There is a high density of majority carriers in the highly doped emitter region that is holes in the p-n-n transistor and electrons in the n-p-n transistor. These carriers enter into the base region.
In a p-n-p transistor, the base carrier is the electron. So, majority of holes which is coming from the emitter region, neutralize the electrons of the base region. Since the base-collector junction is in reverse bias, these holes, which appear as minority charge carriers on this junction, easily cross the junction and reach into the collector region. Holes present in the base region either move towards the base terminal to neutralize with electrons coming from outside, or to reach the collector, it crosses the junction and reaches the collector terminal. The base is made thin so that the holes do not go to the base terminal and cross the junction.
For a transistor
The principal is same in the n-p-n transistor but currents got reverse.
Configurations of Transistor (Ways to connect a transistor in circuit)
Since transistor has three terminals- emitter, base, and collector. In any transistor circuit, one terminal should be common. So, it can be used in three configurations.
- First configuration is the Common emitter (CE) configuration where emitter terminal is common.
- Second configuration is Common base (CB) configuration where base is common.
- Third and last configuration is Common collector (CC) configuration where collector is common.
The common emitter is the most used circuit and the most used transistor is n-p-n silicon transistor. In the figure below, the circuit diagram in CE configuration and its input/output characteristics are shown for a silicon transistor.
Applications of transistor in electronics
There are plenty of applications of a transistor in electronics. Here are the most common applications of a transistor. Transistors are mostly used as electronic switches, amplifiers, oscillators, etc.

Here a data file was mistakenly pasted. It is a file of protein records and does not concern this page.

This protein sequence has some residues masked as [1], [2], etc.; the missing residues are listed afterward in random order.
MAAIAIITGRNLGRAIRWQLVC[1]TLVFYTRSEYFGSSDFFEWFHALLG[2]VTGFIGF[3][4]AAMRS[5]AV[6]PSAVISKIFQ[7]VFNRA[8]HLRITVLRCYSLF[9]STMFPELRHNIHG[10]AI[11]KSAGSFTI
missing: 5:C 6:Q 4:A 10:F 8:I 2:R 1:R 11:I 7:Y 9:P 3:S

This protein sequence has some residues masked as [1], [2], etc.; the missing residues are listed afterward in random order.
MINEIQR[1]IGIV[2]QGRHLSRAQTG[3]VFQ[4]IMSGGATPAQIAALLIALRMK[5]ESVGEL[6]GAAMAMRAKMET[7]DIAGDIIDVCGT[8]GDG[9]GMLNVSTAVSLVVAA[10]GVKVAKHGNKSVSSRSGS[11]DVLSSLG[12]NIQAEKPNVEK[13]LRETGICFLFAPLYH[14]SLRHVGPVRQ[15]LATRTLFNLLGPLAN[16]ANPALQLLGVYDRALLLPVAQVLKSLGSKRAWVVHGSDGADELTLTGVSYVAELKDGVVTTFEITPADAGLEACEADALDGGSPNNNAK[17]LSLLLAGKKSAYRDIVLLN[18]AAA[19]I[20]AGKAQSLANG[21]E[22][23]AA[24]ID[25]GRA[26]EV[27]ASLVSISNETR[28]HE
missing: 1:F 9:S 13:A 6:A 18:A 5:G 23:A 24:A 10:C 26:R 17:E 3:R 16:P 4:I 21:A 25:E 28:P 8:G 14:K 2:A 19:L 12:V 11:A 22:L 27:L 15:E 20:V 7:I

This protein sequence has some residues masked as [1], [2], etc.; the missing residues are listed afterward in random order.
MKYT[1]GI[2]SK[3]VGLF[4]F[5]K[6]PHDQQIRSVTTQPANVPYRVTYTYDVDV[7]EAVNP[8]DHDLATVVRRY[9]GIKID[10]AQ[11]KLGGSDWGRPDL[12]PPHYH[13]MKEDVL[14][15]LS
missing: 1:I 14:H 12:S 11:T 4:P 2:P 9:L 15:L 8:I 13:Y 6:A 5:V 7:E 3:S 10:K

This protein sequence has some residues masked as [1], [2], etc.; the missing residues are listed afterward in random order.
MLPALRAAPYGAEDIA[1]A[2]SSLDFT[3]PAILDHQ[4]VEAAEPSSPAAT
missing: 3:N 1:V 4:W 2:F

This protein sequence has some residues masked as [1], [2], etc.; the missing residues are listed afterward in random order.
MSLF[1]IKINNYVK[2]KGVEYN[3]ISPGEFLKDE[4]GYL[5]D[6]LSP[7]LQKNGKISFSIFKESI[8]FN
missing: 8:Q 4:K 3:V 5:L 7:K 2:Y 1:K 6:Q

Bipolar junction transistor (BJT) as a switch
The figure given below is the circuit diagram for the transistor as a switch. The circuit is in a common emitter configuration.
Applying KVL in the input and output terms.
You can clearly see that if collector IC current increases then output voltage VO will decrease. When the input voltage is less(almost equal to zero) then it is in cut-off state and no collector current (IC) is flowing, in that condition output voltage VO is equal to VCC. As Vi increases, the collector current starts flowing and output voltage starts decreasing, it is the active state of a transistor. When VI is enough to work it in saturated state, in that condition base and collector current is maximum. So, the output voltage is minimum. Let’s understand it by a graph given below.
By the graph, you can observe that output voltage VO is high till input voltage Vi is low. If the input voltage is that much so it can take the transistor into the saturated state then output is low. So, this is the logic for working it as a switch.
bipolar junction transistor (BJT) as an amplifier
It is important to operate a transistor as an amplifier, it should be inactive state. Input voltage should be fixed in between active states.
If a small cyclic with VS amplitude signal source is connected in series with the power supply VBB then IB current will flow with a small cyclic difference. As result, the collector current will also flow with the same cyclic difference which is equivalent to base current IB. DC voltages on input and output are filtered using capacitors so we can measure the ac changes in output.
The circuit is given below for a transistor amplifier.
We have learned –
- Types of transistor
- What is bipolar junction transistor
- Types of bipolar junction transistor
- How a bipolar junction transistor works
- Configurations of BJT
- BJT as switch
- BJT as amplifier